Maplecroft maps

Over on the Digital Divide Network, they mentioned an online interactive map illustrating the digital divide. I went to the website, Maplecroft maps, and found a nice interactive mapping tool that has thematic maps for a number of environmental, social, economic, and political topics, including military expenditures, perceptions of corruption, climate change, and poverty. The interface is pretty straightforward, and users access information about each country via a mouseover. It’s a interesting project, and they plan to add more thematic maps in the future.
Maplecroft itself is a Canadian British consulting firm that helps companies address social, environmental, and ethical issues.

ASA-CSSA-SSSA Day 3

This morning I sat in on THE session for geographers, it was on geospatial technologies and landscapes. A farily good session from my perspective. Today’s posters are fairly good as well…even included a few archaeological uses of soil (all from BYU). This afternoon was a little more quiet as I meandered through sessions, though nothing exciting. I had hoped to bump into a colleague that I like to harrass when I see her (she decided not to come to WVU when she was offered a position) but only her posters could be found, no sign of her. I fly out far too early in the morning and of course lose 2 hours going back east…weep for me 🙂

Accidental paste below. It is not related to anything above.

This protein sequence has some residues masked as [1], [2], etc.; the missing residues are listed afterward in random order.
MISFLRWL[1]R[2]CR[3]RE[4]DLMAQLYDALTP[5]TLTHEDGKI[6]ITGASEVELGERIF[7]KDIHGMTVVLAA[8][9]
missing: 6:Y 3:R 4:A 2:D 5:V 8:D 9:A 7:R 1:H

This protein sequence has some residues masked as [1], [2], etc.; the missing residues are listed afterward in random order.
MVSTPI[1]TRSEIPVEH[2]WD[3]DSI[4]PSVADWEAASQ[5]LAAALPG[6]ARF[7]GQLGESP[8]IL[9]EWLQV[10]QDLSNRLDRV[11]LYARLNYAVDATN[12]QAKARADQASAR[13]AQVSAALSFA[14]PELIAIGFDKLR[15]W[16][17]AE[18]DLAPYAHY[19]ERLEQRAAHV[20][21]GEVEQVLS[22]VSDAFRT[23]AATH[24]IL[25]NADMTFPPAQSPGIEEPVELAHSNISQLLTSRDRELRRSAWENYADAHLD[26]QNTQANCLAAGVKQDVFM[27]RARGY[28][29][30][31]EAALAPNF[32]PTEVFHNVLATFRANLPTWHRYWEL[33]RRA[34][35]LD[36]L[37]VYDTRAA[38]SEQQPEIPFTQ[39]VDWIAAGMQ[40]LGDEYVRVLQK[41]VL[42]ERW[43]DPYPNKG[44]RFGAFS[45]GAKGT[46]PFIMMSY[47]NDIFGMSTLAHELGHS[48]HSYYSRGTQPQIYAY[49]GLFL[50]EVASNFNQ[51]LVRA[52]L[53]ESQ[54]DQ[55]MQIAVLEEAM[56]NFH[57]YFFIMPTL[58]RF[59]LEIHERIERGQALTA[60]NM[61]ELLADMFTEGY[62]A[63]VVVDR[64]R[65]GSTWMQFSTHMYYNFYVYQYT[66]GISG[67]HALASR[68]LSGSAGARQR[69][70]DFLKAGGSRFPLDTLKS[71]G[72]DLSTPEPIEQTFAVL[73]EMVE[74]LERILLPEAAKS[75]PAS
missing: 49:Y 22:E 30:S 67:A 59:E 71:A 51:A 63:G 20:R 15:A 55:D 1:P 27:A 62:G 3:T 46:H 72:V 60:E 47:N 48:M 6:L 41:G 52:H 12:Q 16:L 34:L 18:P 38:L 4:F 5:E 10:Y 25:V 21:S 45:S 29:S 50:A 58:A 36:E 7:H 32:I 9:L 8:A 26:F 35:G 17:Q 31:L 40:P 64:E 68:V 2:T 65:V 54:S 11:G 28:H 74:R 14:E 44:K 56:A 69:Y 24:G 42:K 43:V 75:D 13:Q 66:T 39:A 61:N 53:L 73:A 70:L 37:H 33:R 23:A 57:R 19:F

Rand McNally MapEngine

Rand McNally has announced the release of MapEngine, their new web service that will feature the company’s proprietary mapping database. MapEngine is aimed at businesses, and Rand McNally will offer a hosted service or a MapEngine Server API that will integrate the web service into customized applications. This marks the entry of one of the biggest traditional print map-making companies into the world of web mapping, so it will be interesting to see if it is successful.

Rand McNally MapEngine website

Via Geoplace